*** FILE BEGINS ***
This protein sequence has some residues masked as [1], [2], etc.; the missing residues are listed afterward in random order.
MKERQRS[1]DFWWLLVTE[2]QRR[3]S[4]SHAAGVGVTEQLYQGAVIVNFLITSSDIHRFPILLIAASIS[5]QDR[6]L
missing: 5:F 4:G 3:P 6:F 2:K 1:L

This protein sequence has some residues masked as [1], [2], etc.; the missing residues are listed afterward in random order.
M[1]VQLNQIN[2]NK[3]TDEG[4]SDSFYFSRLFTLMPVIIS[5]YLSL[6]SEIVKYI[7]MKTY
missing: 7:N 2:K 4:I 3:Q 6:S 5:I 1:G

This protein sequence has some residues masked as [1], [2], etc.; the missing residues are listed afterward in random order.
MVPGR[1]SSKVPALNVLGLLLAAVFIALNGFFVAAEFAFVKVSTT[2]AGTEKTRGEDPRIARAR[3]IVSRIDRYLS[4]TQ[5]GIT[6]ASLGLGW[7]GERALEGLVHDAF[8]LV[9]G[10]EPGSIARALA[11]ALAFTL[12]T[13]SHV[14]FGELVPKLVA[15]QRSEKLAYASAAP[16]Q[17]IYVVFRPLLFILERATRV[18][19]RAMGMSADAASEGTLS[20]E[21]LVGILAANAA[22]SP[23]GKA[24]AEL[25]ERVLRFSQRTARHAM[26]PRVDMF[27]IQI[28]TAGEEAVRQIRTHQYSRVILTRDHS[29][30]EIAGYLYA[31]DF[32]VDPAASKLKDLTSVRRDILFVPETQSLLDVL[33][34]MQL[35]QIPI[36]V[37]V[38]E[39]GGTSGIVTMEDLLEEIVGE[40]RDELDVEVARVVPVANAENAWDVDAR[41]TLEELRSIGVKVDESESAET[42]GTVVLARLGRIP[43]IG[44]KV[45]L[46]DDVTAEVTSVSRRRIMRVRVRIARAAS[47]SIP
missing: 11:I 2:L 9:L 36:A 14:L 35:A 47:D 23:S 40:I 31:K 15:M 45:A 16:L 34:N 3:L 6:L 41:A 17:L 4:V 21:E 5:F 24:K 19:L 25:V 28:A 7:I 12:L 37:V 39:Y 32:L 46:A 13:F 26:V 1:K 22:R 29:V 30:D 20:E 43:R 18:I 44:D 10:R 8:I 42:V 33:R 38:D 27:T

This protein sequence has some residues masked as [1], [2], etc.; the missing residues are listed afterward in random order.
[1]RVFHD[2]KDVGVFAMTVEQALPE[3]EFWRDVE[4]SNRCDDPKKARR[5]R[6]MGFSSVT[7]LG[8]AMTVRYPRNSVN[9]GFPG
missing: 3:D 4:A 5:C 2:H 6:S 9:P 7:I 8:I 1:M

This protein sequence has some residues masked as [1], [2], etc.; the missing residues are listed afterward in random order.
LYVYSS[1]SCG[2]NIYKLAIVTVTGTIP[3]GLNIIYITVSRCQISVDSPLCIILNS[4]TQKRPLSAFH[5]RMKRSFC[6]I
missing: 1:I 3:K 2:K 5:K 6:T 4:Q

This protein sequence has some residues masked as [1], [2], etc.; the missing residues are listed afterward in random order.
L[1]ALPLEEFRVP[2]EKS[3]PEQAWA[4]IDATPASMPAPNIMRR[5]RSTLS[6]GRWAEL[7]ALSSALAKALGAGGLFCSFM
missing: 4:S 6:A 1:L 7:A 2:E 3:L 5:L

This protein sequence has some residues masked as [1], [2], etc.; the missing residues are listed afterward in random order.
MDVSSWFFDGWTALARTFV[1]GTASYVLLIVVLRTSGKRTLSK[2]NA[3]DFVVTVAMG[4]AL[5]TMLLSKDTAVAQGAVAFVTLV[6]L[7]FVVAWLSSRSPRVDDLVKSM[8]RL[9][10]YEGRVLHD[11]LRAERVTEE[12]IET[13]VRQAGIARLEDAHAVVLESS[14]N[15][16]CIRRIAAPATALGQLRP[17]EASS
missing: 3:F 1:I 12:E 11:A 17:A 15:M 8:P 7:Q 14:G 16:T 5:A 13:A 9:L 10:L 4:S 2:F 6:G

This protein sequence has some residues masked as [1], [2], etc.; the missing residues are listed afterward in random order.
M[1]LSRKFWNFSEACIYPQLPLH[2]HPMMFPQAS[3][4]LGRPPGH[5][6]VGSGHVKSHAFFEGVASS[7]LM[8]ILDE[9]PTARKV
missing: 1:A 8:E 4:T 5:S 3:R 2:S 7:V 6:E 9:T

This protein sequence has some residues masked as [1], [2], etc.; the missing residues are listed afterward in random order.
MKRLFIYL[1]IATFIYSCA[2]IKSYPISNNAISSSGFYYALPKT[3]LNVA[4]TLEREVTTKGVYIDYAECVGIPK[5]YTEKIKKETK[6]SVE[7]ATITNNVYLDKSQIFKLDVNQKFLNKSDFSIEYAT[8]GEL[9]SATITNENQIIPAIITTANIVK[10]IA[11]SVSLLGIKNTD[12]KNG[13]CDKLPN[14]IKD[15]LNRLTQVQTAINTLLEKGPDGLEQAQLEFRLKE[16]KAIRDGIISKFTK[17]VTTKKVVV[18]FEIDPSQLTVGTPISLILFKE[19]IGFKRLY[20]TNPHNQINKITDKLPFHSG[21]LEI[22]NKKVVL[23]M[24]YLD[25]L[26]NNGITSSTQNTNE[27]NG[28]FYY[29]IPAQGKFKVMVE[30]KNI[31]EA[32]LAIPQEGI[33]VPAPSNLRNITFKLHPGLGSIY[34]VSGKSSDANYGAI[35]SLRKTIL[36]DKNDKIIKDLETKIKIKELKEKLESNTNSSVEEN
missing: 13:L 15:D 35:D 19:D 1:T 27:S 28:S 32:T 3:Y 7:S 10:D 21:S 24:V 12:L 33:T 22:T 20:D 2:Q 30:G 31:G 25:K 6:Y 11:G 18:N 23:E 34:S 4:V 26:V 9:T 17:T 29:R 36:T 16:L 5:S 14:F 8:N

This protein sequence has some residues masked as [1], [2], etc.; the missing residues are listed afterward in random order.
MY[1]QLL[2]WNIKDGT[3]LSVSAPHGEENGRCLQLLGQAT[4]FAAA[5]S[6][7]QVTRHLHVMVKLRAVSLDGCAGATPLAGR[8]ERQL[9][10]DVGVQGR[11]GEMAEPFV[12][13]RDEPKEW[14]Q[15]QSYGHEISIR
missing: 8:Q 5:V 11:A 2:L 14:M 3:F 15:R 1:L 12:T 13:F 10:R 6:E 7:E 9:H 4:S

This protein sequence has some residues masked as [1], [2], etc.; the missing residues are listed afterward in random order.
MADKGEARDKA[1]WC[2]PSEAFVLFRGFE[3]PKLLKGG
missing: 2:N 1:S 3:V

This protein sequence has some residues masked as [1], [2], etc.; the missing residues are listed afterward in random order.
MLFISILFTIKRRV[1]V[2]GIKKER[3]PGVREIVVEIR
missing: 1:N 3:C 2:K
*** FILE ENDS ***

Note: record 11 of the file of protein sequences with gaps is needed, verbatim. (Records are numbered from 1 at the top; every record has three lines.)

This protein sequence has some residues masked as [1], [2], etc.; the missing residues are listed afterward in random order.
MADKGEARDKA[1]WC[2]PSEAFVLFRGFE[3]PKLLKGG
missing: 2:N 1:S 3:V